But this method requires two people, one with the dog on a leash, the other running interference and able to body block approaching strangers with a smile on their face. What about when you are by yourself? One of the most useful exercises I’ve used is the Emergency U Turn. Beginning with no distractions, teach your dog to whip around 180 degrees with you as you pivot away from something you want to avoid. Make it like a circus trick, with lots and lots of reinforcement. Lure your dog around at first; avoid a leash jerk on your dog at all costs.
When I was seeing clients I also got good at saying “Stop!” to people approaching, even holding my hand out as if telling a dog to stay in place. Usually they were startled enough to stop for a second, giving me time to say “Oh, thank you SO much! Bunky here is frightened of people he doesn’t know (or dogs he doesn’t know) and I’m so grateful to you for helping him out! I also learned to carry a tennis ball in my pocket, because almost no one can resist catching one if you toss it toward them. Once you do, their hands are too busy to pet the dog, and if the dog loves to play fetch, even better. The stranger can toss him the ball and you’ve got a great CC session going. (Just be very careful not to let the person try to get the ball back from the dog. Again, body blocks are your friend here.)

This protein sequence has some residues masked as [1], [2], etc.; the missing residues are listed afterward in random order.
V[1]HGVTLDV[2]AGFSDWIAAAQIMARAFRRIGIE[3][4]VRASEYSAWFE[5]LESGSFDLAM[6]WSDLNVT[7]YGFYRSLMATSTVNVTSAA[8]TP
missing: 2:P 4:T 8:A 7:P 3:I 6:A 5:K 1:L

What else? What have you done? I’ve known people who yelled “My dog has rabies/kennel cough/mange.” I’ve heard numerous requests for sensitive dogs to be identified by red bandanas, but I fear the general public is not aware enough of what it means. What about you? We’re all ears.
And, that bar analogy I’ve made? That’s my excuse to show you one of my favorite ads, related to unwelcome approaches. I’ve played it often in seminars, including Lost in Translation, as an example of the power of visual visual signals, even tiny ones, if they are salient. You absolutely want to watch it to the very end, trust me.
You might want to watch it again, because the woman in the ad was clearly communicating availability. (Glance with a small smile, touching her hair.) Just not up to the level of “I’d like to come to your room now.” It’s a great primer on visual signals (not to mention good music).